Trisha O’Leary, MSW, LCSW
Gretchen Fairweather, MSW, CAPSW
Nicole Keedy, PhD.
Nancy Krueger, PhD.
Presentation Overview
 VA benefits: Resources, access, and eligibility
 Effects of military culture and combat on the end of
life experience
 Mental health and PTSD in Veterans at the end of life
Access to the VA
 It is important to ask each hospice patient if they are a
veteran, as this will have an impact on the care plan.
 If the patient is a veteran, the next step would be to
find out the veteran’s enrollment status in the VA. In
order for a veteran to receive hospice benefits, he/she
must be “in the system.”
Are you enrolled with the VA?
 If yes, then ask what clinic they are in and who their
Primary Care MD is. The VA has divided the primary
care clinics by color. Each clinic has a social worker
assigned to it. This clinic would be a link to
additional resources, if needed by the veteran. The
clinic could also assist with getting into a VA contract
nursing home or the palliative care unit.
If not enrolled then…..
 If the veteran has not enrolled in the VA system,
then it would be appropriate to ask the veteran if
he would like to enroll.
 In order to get “in the system” the veteran must
complete form 10-10EZR, which is located on the
internet and provide a copy of his DD214. The
DD214 is a one page form that describes when the
veteran served, dates of service and type of
discharge. Sometimes these are stored in county
courthouses, or the VA could try to obtain a copy.
 (
Eligibility for the VA
 Not all veterans are eligible for care.
 The admissions department determines eligibility
based on income, assets, service time and current
medical expenses.
 Veterans are always encouraged to apply.
 The quicker we can get the needed forms, the sooner
the veteran can get registered.
Options available to enrolled
 The palliative care unit
 VA contract nursing home care
 Home hospice care
 Continued “aggressive treatments”
 Burial benefits
The Palliative Care Unit
 This is a 24 bed inpatient unit that
serves veterans with a limited life
expectancy, days to weeks, and those
needing radiation/chemo treatments.
This is a free benefit to the veteran
Admission hours are Monday-Friday, 8:00AM-3:30 PM
Cannot guarantee admission same day as veteran is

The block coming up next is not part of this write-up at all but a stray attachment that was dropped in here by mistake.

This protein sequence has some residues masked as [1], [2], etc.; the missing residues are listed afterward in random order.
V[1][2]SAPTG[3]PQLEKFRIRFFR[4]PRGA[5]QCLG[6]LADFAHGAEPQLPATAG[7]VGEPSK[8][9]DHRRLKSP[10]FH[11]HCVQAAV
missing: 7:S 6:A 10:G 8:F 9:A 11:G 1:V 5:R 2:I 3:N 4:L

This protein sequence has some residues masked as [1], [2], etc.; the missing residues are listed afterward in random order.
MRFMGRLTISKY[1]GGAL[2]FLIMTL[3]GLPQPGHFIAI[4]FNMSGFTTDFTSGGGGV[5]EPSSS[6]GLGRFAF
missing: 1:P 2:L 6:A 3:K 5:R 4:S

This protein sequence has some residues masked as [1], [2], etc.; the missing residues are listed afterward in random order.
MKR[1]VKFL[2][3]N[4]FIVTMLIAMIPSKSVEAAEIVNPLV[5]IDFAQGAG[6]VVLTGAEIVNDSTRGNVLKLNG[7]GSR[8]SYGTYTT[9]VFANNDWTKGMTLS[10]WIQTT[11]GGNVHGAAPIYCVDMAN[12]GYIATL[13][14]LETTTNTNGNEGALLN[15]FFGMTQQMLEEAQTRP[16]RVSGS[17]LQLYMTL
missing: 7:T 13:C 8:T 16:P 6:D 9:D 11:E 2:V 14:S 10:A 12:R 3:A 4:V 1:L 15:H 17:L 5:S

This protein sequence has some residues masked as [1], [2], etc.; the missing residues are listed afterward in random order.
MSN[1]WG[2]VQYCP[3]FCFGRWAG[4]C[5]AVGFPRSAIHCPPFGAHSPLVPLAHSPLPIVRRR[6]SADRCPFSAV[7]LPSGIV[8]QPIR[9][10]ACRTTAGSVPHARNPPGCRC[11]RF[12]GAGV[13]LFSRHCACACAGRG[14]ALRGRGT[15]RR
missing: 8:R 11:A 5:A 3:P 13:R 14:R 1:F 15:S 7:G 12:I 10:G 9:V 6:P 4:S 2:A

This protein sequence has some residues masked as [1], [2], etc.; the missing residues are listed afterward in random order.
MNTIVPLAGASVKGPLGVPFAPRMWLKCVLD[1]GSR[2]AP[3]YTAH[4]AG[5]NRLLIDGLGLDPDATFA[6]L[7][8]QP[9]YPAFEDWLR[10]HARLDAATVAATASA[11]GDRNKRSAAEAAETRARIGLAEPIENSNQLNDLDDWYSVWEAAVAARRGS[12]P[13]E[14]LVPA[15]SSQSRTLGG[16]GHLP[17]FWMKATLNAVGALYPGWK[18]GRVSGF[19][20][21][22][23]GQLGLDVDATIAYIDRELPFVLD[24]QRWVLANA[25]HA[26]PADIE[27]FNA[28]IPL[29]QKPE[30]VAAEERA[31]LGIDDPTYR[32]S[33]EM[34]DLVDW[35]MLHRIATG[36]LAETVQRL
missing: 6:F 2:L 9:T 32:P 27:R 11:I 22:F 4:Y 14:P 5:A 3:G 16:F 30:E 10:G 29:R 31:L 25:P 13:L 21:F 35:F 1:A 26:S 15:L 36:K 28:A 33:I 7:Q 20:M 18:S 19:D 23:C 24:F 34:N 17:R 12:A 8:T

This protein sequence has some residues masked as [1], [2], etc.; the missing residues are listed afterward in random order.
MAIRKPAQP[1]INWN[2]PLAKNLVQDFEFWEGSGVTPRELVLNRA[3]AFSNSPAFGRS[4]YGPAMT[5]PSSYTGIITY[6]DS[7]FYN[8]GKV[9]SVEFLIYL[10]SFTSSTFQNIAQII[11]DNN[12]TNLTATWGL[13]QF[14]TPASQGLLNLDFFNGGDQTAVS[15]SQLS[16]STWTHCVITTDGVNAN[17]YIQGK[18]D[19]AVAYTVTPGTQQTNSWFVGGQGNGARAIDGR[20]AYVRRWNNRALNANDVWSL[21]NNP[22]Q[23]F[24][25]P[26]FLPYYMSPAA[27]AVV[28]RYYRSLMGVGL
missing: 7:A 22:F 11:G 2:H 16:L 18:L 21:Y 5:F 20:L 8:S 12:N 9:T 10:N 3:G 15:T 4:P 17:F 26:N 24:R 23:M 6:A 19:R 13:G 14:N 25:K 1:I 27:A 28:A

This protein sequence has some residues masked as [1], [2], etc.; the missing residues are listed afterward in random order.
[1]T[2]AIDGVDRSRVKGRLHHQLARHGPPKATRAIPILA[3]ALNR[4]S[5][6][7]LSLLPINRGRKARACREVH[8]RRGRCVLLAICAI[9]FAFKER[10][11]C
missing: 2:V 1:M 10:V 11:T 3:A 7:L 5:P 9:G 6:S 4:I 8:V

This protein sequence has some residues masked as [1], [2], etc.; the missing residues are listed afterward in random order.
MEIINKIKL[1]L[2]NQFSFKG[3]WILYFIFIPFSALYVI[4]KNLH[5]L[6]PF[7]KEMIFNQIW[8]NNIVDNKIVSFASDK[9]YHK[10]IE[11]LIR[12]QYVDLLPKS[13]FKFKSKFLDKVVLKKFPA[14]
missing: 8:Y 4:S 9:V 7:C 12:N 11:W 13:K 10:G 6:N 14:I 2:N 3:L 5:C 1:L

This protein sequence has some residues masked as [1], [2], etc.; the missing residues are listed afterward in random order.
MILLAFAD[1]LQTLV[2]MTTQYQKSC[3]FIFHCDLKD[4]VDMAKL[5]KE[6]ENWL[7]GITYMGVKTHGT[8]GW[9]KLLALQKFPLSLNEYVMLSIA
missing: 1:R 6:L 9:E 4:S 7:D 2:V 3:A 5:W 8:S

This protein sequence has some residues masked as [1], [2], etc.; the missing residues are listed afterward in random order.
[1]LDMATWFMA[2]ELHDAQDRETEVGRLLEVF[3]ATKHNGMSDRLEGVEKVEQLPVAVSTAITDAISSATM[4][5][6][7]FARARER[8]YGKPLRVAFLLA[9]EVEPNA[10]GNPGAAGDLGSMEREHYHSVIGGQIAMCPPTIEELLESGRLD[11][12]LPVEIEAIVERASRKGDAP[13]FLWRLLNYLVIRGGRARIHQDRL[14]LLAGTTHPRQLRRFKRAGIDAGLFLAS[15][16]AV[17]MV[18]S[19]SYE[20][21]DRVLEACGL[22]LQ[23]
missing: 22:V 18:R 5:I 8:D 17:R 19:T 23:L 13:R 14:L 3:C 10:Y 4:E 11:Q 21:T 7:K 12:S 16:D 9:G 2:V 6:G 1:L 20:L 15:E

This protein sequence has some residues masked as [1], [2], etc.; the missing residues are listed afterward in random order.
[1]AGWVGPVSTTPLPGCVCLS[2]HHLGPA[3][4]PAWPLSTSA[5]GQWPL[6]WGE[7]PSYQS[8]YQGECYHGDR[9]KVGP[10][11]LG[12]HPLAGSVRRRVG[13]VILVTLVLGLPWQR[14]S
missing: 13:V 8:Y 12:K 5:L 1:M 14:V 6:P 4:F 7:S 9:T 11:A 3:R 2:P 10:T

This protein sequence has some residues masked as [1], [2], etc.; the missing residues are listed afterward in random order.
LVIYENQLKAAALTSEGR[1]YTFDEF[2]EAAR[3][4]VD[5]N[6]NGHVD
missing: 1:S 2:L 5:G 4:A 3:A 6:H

Contact the palliative care unit directly for admission.
#414-384-2000 ext. 46742 or 42483
VA Contract Nursing Homes
 VA contracts with several skilled nursing facilities in
the area.
 Veterans in need of hospice care, but can no longer
reside at home are eligible for care in a contract home
with VA paying the room and board. If VA was paying
the hospice care, this would continue in the nursing
 Contact primary care clinic for assistance with this
process or the palliative care unit.
Home Hospice Care
 VA does not provide home hospice care, we depend on
community agencies to provide this.
 The VA will pay for this care, if there is a provider
agreement in place. If the veteran chooses to use
another payer source (Medicare/Medicaid) then the
requirement for a provider agreement is not needed.
VA will pay the hospice agency the Medicare per diem
Continuation of Aggressive
 Veterans are not always ready to terminate treatment
completely and not all hospices offer open access care.
 Since the VA does not bill Medicare, the veteran can
continue to come to the VA for what would be
considered “aggressive treatment,” if part of the care
 Some examples include: blood transfusions, palliative
radiation treatment and oral chemo.
Burial Benefits
 These are dependent upon veteran’s
location of death and if the VA was
paying for the hospice.
 Always encourage family to call the
VA Regional Office at #1-800-827-1000
to learn about death/burial benefits.
Gretchen Fairweather, CAPSW
 1800 vets die each day in U.S.
 Only 4% die in VA facilities
 Greatest percentage of vets will be served by
community hospice
 Need for collaboration between community hospice
agencies and VA
(statistics retrieved from
What makes end of life (EOL) needs
of vets different?
 Military culture promotes stoicism
 Showing fear or pain considered weakness
 Basic training often demoralizing
 Vets may have trust or guilt issues
 High instance of substance abuse